23 dead after elevated metro tumbles down in Mexico

Mexico City, Mexico: Authorities said an elevated metro line in Mexico City collapsed on Monday, killing at least 23 people and injuring dozens more as a train came crashing down.

Carriages were seen hanging from the overpass in a tangle of twisted cables, with the ends pointing in a V-shape towards the deck.

"Unfortunately there are 23 deceased," including minors, Mexico City Mayor Claudia Sheinbaum told reporters at the scene in the south of the capital.

Following the dramatic crash, which was one of the worst to hit the Mexico City metro since it opened in 1969, 65 people were taken to the hospital.

Anxious relatives gathered at the site, waiting for word on those thought to be on board the train.

According to Efrain Juarez, his son was among the ruins.

"My daughter-in-law called us. She was with him and she told us the structure fell down over them," he told AFP.

Another guy, who did not want to be identified, stated that his brother was among those trapped.

"He came with his wife and they managed to get her out, but he was crushed there and we don't know anything," he said.

'The structure was shaking' 

The work had to be halted due to concerns that the rubble was too unstable, but it was later resumed with the assistance of a crane.

According to her, a car was stuck under the debris, but a person inside managed to escape alive.

Onlookers were advised to step back in case of falling debris by the police, who had brought rescue dogs.

"Suddenly I saw that the structure was shaking," an unidentified witness told the Mexican television network Televisa.

"When the dust cleared we ran... to see if we could help. There were no screams. I don't know if they were in shock," she added.

Medics were seen transporting the wounded on stretchers.

According to Sheinbaum, the victims were rushed to various hospitals throughout the area.

She vowed a structural review of the affected metro line, which will remain closed, as well as a thorough investigation into the accident's causes.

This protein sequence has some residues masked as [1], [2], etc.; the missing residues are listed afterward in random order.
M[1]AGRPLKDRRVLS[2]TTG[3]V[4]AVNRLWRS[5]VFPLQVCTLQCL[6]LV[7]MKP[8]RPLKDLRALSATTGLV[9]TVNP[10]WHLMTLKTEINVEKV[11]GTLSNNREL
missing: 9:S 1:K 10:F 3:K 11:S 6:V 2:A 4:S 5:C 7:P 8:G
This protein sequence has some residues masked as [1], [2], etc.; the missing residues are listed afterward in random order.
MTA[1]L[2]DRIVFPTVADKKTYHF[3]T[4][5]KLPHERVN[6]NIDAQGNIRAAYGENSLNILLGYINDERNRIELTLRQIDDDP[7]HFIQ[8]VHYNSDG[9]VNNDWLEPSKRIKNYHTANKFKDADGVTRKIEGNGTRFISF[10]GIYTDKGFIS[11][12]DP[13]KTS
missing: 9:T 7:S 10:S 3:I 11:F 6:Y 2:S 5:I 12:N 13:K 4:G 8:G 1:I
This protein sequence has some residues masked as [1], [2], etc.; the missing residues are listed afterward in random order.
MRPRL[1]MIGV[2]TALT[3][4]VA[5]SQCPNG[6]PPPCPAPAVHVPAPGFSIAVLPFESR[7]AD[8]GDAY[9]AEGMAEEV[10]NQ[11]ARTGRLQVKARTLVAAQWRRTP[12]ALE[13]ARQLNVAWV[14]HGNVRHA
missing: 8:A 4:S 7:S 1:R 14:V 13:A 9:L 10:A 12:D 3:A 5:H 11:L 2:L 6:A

"We will report the whole truth. Our support to all victims," Sheinbaum tweeted.

A lucky escape 

One man, Jose Martinez, told reporters that he had a miracle escape because he couldn't leave work in time to catch the ill-fated train.

"I was saved by like 15 minutes. It's good that nothing happened to me," he said.


The Mexico City subway system has 12 lines and transports millions of passengers every day.

Line 12, which was hit by the crash, was inaugurated in October 2012 by then-mayor Marcelo Ebrard, who is now foreign minister.

Ebrard offered his assistance with the investigation to determine the causes and liability for what he called a "terrible disaster" on Twitter.

Ricardo de la Torre, a Mexico City resident who lives near Line 12, said he was concerned about the quality of the overpass because trains cause nearby buildings to tremble.

"By that simple fact we know that the construction is bad," he said.

In one of the worst incidents on the network, two metro trains collided in October 1975, killing 23 people and injuring 55 others.

Monday's incident occurred just over a year after two subway trains collided in Mexico City, killing one person and injuring approximately 40 others as panicked passengers fled through thick smoke.

A fire in the metro's control center killed one person and injured 29 others in January of this year.

The latest accident occurs as Mexico struggles to deal with the coronavirus pandemic, which has killed more than 217,000 people in the region, one of the world's highest tolls.


This story has been wrapped up with the latest updates. 

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